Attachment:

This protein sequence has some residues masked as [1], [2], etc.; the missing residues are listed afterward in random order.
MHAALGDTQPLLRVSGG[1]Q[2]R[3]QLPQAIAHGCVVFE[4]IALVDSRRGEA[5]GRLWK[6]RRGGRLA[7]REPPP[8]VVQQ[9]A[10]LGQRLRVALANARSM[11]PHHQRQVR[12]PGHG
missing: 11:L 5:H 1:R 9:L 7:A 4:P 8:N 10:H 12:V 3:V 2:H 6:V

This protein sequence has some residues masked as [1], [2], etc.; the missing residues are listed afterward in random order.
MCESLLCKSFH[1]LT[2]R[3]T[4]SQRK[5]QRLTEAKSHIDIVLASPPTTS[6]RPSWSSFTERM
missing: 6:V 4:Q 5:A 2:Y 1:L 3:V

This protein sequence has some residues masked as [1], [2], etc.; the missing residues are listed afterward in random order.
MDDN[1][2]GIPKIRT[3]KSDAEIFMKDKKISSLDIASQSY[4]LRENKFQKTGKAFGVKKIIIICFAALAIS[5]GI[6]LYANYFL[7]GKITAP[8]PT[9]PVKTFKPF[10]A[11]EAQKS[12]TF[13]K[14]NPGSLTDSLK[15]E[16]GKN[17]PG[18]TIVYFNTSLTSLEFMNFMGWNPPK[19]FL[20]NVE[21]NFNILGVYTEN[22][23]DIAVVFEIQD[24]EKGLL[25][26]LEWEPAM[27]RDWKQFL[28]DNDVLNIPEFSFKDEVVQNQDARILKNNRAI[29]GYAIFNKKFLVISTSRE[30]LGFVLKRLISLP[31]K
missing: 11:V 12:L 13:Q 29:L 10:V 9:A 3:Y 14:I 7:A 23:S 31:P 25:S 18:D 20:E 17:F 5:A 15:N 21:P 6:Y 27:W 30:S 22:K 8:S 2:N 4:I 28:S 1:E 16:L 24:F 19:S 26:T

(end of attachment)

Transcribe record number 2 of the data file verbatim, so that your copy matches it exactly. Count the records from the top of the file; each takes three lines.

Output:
This protein sequence has some residues masked as [1], [2], etc.; the missing residues are listed afterward in random order.
MCESLLCKSFH[1]LT[2]R[3]T[4]SQRK[5]QRLTEAKSHIDIVLASPPTTS[6]RPSWSSFTERM
missing: 6:V 4:Q 5:A 2:Y 1:L 3:V